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How Georgia’s new driving laws affect the school year

Children are not the only ones who feel agitated about going back to school. The beginning of the school year means more cars, buses and pedestrians to deal with in the driveways. Needless to say, many Georgia drivers are not happy about adding 10 or 20 more minutes to their daily traffic.

However, the state has passed several new laws this year that changes how drivers should approach the school year. Some laws are harsher than before while others are more lenient. Given how children are some of the more common victims in pedestrian crashes, it is important for Georgia parents to be aware of the new requirements that drivers must follow.

Hands-free driving could lead to less distraction.

This year, Georgia joins a number of states in having a hands-free law. This means that motorists cannot hold a phone in their hands to talk or text while driving unless it is an emergency situation. As phone usage is one of the most popular forms of distracted driving, Georgia lawmakers are hoping this will decrease the amount of accidents it typically causes.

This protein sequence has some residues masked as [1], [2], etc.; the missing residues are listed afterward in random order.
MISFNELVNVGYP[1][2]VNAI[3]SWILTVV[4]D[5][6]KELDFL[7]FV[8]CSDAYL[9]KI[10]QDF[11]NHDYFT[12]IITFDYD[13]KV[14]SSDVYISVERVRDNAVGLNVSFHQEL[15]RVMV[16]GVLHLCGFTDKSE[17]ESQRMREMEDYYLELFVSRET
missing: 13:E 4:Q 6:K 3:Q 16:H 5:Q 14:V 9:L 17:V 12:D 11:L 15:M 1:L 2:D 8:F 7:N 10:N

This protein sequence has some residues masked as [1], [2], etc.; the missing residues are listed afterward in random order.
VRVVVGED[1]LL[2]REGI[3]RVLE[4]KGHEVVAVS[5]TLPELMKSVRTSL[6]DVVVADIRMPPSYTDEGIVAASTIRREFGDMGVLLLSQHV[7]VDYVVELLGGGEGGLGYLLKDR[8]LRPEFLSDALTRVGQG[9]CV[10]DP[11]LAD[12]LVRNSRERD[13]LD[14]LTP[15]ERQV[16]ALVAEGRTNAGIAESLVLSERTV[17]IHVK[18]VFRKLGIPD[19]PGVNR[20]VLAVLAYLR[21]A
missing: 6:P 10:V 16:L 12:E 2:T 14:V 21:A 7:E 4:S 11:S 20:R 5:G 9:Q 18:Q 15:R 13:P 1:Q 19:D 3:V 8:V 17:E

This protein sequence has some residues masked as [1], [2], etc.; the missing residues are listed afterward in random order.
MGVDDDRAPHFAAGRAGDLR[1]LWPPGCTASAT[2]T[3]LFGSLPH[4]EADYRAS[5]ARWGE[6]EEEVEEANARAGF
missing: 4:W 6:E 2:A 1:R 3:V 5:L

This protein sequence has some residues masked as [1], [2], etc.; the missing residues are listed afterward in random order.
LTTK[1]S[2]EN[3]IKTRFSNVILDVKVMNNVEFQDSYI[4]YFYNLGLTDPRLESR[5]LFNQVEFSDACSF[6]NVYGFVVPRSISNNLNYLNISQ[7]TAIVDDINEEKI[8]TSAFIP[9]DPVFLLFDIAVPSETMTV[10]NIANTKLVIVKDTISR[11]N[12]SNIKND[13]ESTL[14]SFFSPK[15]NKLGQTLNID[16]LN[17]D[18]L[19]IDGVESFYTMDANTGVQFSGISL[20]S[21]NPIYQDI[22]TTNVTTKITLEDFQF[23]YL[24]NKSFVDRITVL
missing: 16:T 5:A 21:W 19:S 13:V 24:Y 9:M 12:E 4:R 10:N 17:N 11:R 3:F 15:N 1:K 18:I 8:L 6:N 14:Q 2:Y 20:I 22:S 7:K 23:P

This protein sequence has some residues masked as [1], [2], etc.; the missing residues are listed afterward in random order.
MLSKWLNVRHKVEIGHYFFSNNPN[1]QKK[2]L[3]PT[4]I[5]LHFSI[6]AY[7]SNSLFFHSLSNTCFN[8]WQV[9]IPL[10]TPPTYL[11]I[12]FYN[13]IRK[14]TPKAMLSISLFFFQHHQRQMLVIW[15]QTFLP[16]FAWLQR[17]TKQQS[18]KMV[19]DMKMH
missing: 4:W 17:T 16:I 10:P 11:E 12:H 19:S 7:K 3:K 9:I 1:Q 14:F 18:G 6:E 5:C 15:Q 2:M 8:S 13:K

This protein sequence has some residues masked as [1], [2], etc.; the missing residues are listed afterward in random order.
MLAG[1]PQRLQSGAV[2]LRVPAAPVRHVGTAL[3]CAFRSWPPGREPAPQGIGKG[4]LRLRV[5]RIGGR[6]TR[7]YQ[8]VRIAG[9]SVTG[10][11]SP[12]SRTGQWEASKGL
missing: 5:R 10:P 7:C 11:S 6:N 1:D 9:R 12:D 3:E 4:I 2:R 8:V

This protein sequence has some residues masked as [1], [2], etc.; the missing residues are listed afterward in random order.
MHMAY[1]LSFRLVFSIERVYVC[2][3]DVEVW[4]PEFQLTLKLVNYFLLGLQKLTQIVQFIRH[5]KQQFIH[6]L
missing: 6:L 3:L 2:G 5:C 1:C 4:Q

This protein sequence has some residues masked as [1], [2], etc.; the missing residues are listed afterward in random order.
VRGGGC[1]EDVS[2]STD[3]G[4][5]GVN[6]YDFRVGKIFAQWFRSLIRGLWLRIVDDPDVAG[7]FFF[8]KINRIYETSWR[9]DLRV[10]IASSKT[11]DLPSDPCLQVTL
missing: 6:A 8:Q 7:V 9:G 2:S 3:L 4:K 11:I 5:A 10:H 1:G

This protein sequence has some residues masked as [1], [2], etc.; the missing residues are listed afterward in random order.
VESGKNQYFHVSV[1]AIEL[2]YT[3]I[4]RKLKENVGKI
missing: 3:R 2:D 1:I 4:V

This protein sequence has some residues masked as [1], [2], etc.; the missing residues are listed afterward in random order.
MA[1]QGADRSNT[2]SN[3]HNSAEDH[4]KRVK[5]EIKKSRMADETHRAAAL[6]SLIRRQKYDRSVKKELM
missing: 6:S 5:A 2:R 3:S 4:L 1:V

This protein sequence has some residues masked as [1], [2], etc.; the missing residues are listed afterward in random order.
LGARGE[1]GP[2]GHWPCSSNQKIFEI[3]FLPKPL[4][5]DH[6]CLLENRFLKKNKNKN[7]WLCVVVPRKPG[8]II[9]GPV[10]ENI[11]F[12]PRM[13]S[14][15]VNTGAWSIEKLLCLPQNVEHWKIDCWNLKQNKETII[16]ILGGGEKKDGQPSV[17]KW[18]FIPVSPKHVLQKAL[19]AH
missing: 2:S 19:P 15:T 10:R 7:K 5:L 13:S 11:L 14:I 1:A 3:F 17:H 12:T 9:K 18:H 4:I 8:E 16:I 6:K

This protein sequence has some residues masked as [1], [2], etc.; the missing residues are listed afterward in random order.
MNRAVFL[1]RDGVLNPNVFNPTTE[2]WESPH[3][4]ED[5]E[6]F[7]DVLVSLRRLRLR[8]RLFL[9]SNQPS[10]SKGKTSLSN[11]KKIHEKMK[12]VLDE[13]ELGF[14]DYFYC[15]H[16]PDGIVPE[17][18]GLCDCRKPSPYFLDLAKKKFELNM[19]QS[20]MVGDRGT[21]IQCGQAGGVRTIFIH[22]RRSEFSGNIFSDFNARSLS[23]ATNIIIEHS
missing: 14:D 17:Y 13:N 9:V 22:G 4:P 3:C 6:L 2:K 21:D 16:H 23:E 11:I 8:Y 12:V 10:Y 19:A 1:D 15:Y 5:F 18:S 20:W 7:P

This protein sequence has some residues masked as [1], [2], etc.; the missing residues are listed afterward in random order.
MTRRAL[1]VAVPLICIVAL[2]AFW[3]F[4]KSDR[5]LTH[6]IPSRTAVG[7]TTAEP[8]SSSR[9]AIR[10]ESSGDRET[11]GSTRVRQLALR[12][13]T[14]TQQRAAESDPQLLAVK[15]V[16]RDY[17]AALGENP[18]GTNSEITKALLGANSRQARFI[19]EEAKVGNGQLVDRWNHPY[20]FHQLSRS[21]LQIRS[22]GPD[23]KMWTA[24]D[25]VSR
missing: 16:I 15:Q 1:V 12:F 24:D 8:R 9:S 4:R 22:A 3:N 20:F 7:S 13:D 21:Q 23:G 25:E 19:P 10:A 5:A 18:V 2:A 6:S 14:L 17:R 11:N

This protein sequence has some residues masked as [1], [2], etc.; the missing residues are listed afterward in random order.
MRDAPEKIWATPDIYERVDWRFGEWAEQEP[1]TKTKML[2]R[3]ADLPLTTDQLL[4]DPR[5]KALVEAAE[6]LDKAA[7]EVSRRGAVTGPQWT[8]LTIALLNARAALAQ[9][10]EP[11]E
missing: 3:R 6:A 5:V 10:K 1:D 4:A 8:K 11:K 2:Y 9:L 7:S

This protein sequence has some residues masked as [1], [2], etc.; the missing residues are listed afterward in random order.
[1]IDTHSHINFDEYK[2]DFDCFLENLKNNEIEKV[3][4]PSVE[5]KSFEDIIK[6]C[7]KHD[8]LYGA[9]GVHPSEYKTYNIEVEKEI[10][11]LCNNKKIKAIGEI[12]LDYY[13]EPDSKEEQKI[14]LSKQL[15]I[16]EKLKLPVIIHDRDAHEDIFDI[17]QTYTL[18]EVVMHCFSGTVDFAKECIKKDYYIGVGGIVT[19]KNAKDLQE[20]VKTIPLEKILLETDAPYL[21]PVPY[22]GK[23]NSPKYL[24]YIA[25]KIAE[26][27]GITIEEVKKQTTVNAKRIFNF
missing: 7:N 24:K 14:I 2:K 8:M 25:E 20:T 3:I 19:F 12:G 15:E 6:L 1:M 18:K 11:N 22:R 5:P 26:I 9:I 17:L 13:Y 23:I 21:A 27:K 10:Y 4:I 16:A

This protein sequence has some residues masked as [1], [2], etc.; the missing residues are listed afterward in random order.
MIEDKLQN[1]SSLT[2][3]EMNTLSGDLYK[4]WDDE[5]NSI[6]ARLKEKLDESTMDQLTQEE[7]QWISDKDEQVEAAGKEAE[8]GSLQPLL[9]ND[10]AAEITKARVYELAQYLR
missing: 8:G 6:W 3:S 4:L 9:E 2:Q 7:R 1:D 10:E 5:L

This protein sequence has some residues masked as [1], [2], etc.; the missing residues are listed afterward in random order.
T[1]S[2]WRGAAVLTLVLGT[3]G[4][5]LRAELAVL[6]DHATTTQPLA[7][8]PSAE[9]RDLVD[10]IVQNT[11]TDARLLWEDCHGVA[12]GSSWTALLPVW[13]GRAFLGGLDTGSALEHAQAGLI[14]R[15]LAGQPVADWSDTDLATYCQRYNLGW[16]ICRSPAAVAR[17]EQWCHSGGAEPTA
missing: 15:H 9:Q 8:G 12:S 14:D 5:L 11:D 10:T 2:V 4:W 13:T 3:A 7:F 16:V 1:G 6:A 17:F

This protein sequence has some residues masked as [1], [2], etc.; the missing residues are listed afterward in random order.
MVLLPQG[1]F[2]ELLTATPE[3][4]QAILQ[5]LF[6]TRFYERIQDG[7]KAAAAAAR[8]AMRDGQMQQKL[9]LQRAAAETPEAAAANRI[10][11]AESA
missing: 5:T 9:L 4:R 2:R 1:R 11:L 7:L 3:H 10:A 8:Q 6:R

While there are more forms of distracted driving and this will likely not stop everyone from using their phones behind the wheel, it is beneficial to know the state is enforcing their stance against the ongoing problem.

Drivers no longer have to stop on turn lanes during bus stops.

Not all of the new laws focus on enforcing current issues. Recently, the state approved the controversial House Bill 978. This means that drivers going in the opposite direction of the bus no longer have to halt if a bus stops to load or unload near a turn lane. Before, it was only applicable to areas that had grass or concrete medians. Additionally, drivers who break the rules when passing a stopped school bus will only pay $250 for multiple offenses rather than $1,000.

This decision was met with heavy criticism as many citizens believe this puts the child more at risk. It can potentially decrease a driver’s liability if they hit your kid in these areas.

There might be more cameras than cops.

Another controversial choice of House Bill 978 is that any school can now install speed-detection cameras within their vicinities. If these cameras catch a driver speeding in a school zone, the motorist will receive a $75 fine for the first time and $125 for every subsequent offense. While most of the schools have not installed these cameras yet, there are a number discussing potentially setting them up. Many have criticized this enforcement for how much it could cost while others see it as a way to minimize child deaths on school property.

Whether these laws will prevent or increase the amount of pedestrian deaths remains to be seen. Regardless, if your child suffers from a motor vehicle accident, you should seek a personal injury attorney to help you compensate for the damage.

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